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transformation vs business logic

    Question

  • can anyone please tell me the difference between a transformation and business logic in the context of a Data Warehouse? do these terms mean the same thing?

    thanks for the help.

    • Moved by Olaf HelperMVP Monday, December 30, 2013 9:54 AM Moved from "SQL Database Engine" to a more related forum
    Monday, December 30, 2013 12:32 AM

Answers

  • These things tend to have fuzzy boundaries.

    'When I use a word,' noted data warehouse expert Humpty Dumpty said in rather a scornful tone, 'it means just what I choose it to mean — neither more nor less.'

    Still, a data warehouse typically has data which has been transformed by denormalization, aggregation, and other techniques, and these are more for technical database reasons than for business logic as such.  While OLTP databases tend to be pretty close the third normal form, and business logic may occur in the context of stored procedures or as various forms of additional semantic normalization and flattening.

    HTH,

    Josh

    Monday, December 30, 2013 1:06 AM
  • thanks Josh, i was thinkning that even in stored procedures, we perfrom some sort of transformations(joins, filtering etc). i've been doing researh and couldn't find an example of a business logic which isn't called "transformation"

    Well sure, and that's another sort of fuzziness.  A relational database exists exactly so you can do various kinds of algebraic manipulations as needed, it's not just to persist data without also including those manipulations.  And even the simplest select is a manipulation of a kind.  But "transformation"?  If the select returns the columns as stored, I think that's not transformed.  Even a join to multiply or divide the result set and return a combined row I think would be allowed under relational algebra and not considered a "transformation".

    But as soon as you combine fields in any way, I guess you've cross the border into transformation.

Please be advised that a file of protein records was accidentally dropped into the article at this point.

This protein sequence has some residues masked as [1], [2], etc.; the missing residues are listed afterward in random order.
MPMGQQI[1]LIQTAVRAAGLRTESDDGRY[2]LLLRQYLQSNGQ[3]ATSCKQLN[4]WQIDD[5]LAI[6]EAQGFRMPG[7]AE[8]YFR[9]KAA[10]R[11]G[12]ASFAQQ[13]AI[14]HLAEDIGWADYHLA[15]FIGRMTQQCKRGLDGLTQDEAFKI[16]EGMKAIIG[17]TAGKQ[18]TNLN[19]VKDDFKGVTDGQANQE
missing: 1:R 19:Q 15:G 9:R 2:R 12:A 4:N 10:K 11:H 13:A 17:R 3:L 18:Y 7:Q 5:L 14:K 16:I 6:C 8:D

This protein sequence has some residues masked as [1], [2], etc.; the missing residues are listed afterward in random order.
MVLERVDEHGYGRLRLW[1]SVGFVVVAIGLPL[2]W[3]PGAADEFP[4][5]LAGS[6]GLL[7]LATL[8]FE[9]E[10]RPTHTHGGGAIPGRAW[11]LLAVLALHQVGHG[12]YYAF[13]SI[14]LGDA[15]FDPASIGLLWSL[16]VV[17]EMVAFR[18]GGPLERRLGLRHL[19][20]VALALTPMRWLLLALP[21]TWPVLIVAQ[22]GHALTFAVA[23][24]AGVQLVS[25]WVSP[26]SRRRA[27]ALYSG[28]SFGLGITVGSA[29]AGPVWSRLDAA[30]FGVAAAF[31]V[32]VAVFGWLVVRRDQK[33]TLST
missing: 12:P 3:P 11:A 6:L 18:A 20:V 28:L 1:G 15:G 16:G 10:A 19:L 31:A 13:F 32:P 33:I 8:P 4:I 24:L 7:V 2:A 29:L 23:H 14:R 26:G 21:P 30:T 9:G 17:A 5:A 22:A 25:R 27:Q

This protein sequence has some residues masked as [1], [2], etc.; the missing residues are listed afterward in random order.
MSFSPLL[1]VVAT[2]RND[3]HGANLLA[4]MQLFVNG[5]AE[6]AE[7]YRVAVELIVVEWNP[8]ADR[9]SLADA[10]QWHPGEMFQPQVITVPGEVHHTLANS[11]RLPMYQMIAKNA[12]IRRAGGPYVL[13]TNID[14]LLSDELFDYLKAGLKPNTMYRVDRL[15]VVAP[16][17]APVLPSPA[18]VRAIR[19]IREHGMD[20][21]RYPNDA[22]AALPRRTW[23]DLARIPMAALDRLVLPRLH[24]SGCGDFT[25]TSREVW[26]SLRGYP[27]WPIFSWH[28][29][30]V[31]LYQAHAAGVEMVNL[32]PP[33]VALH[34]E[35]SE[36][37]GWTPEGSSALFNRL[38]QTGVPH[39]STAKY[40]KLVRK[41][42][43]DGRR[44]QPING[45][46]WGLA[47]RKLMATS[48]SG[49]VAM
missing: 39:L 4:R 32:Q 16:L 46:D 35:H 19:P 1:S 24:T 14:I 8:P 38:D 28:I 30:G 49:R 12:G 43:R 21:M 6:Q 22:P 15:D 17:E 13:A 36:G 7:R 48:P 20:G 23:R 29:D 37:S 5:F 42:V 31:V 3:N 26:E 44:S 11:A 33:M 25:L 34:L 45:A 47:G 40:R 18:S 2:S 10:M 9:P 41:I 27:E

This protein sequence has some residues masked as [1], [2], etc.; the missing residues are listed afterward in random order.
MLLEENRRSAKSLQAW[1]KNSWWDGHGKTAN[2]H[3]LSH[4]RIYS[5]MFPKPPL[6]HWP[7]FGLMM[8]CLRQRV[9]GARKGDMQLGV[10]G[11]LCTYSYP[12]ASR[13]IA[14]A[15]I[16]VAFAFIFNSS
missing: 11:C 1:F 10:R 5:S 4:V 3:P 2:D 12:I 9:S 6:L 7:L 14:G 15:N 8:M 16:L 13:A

When you look closely, there's very little about relational technology that's all as cut and dried as some might think!

    Josh

    Monday, December 30, 2013 5:22 AM

All replies

  • These things tend to have fuzzy boundaries.

    'When I use a word,' noted data warehouse expert Humpty Dumpty said in rather a scornful tone, 'it means just what I choose it to mean — neither more nor less.'

    Still, a data warehouse typically has data which has been transformed by denormalization, aggregation, and other techniques, and these are more for technical database reasons than for business logic as such.  While OLTP databases tend to be pretty close the third normal form, and business logic may occur in the context of stored procedures or as various forms of additional semantic normalization and flattening.

    HTH,

    Josh

    Monday, December 30, 2013 1:06 AM
  • thanks Josh, i was thinkning that even in stored procedures, we perfrom some sort of transformations(joins, filtering etc). i've been doing researh and couldn't find an example of a business logic which isn't called "transformation"

    Monday, December 30, 2013 1:13 AM
  • thanks Josh, i was thinkning that even in stored procedures, we perfrom some sort of transformations(joins, filtering etc). i've been doing researh and couldn't find an example of a business logic which isn't called "transformation"

    Well sure, and that's another sort of fuzziness.  A relational database exists exactly so you can do various kinds of algebraic manipulations as needed, it's not just to persist data without also including those manipulations.  And even the simplest select is a manipulation of a kind.  But "transformation"?  If the select returns the columns as stored, I think that's not transformed.  Even a join to multiply or divide the result set and return a combined row I think would be allowed under relational algebra and not considered a "transformation".

    But as soon as you combine fields in any way, I guess you've cross the border into transformation.

    When you look closely, there's very little about relational technology that's all as cut and dried as some might think!

    Josh

    Monday, December 30, 2013 5:22 AM